• Photo vs. Non-Photo: Seventeen states require that the ID presented at the polls must show a photo of the voter. Some of these are "strict" voter ID laws, in that voters who fail to show photo ID are given a provisional ballot and must eventually show photo ID in order to get that provisional ballot counted. Others are "non-strict," and voters without ID have other options for casting a regular ballot. They may be permitted to sign an affidavit of identity, or poll workers may be able to vouch for them if they know them personally.

    In these "non-strict" states, voters who fail to bring ID on Election Day aren't required to return to election officials and show ID in order to have their ballot counted. In the other 16 voter ID states, there is a wide array of IDs that are acceptable for voting purposes, some of which do not include a photo of the voter. Again, some of these states are "strict" in the sense that a voter who fails to bring ID on Election Day will be required to vote a provisional ballot, and that provisional ballot will be counted only if the voter returns to election officials within a few days to show acceptable ID.

In the Jim Crow South, the “Powers-That-Be” had ways of preventing blacks from voting: poll taxes and literacy tests. The Supreme Court and Congress eliminated those obstacles decades ago, but today there is a new way of keeping eligible voters from casting ballots: overly restrictive voter ID laws.

Pennsylvania recently adopted a new voter ID law that critics say could prevent as many as 1.5 million people from voting. A new Texas law could disenfranchise about as many. Eleven states have adopted new voter ID laws just since the 2010 elections. By one estimate, as many as 10% of eligible voters nationwide lack the documentation required by voter ID laws.

There is a simple solution to this problem. It is time for congress to create a federal ID card that would guarantee people the right to cast a ballot.

Election laws and policies are for the most part set by the states. States have traditionally been easygoing about voter ID — and many still are. There is no actual need to tighten voter ID rules: there have been extraordinarily few instances of people committing fraud at the polls. One study found that more Americans are killed by lightening in a year than are convicted of federal election fraud.

The real reason tough new voter ID laws are cropping up across the country is that they make it difficult for anyone without drivers’ licenses to vote — often very difficult. In some parts of Texas, people have to drive 200 miles roundtrip to get the ID they need. In some states, it can cost as much as $25 to get necessary documentation to vote. The state poll taxes that the Supreme Court struck down in the 1960s cost about $10 in current dollars.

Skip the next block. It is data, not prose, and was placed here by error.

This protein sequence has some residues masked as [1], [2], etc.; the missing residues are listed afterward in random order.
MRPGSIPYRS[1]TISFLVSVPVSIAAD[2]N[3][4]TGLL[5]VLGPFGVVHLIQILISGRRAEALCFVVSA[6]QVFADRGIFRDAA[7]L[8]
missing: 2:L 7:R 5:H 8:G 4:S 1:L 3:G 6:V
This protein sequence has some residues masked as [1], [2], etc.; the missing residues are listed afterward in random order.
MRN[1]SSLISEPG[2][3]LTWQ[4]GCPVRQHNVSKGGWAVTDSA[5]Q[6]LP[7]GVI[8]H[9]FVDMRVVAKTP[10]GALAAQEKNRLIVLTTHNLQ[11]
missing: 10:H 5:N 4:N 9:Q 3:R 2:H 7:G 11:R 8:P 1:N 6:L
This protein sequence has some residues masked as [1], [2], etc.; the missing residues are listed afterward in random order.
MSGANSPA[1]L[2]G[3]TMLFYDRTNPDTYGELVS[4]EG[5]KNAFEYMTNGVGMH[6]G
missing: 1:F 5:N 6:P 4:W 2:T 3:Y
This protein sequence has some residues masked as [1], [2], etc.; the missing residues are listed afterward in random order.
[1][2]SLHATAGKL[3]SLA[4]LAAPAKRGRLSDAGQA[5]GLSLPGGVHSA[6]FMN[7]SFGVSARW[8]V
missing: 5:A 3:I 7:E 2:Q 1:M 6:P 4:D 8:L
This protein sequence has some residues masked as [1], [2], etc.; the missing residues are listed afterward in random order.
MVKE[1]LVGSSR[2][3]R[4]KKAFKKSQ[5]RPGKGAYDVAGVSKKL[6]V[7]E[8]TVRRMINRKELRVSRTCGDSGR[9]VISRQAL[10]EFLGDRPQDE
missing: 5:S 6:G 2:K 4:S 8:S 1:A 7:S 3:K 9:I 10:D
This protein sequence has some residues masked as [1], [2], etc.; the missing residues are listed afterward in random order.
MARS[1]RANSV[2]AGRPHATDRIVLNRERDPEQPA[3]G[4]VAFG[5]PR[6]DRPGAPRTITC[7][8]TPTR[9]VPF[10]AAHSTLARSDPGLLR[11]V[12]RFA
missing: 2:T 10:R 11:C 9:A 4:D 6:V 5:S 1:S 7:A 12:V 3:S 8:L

Voter ID laws have a disproportionate impact on groups that lean democratic — including blacks, hispanics and students. In honest moments, backers of voter ID laws will admit what they are up to. Last month, Pennsylvania House Majority Leader Mike Turzai said that the state’s new voter ID law would “allow Governor Romney to win Pennsylvania.”

Meanwhile, legal challenges to voter ID laws have not fared well. In 2008, the Supreme Court rejected a constitutional challenge to Indiana’s voter ID law. The court said that there was not enough evidence that the law was stopping eligible voters from casting ballots. (A few weeks later, 10 elderly nuns were barred from voting in Indiana because they lacked proper ID.)

Voting in presidential and congressional elections is a national right — and the national government should protect it. In the Civil Rights Era, Congress took on this role: it passed the Voting Rights Act of 1965 to ensure that blacks in states like Mississippi and Alabama were able to vote. Now, the federal government should step in and make national voter ID cards available to ensure that voters in states with tough ID laws are not disenfranchised.

The federal government could establish more voter-friendly rules for such an ID. It could ensure that voters do not have to pay for the ID or the underlying documents. These IDs could be dispensed at post offices, which are located in every community. The government could even proactively send them out to citizens when they turn 18.

Not that a national voter ID card doesn’t have some potential problems which would have to be avoided. It should not replace state voter IDs — it should simply be an alternative. That way, people who currently have ID that allows them to vote would not have to jump through a new hoop. And national voter ID should not become a mandatory national ID card — something civil libertarians rightly oppose for having police-state overtones. It should be strictly optional.

Voter ID laws that exclude eligible voters have become just another partisan election tactic — like super-PAC fundraising or TV attack ads. That violates one of the most essential principles of American democracy — that, as the Declaration of Independence declares, governments derive their just powers from the consent of the governed. Supporters of tough voter ID laws are not afraid of vote fraud — they are afraid of democracy.

Read more:


This Page Is Sponsored By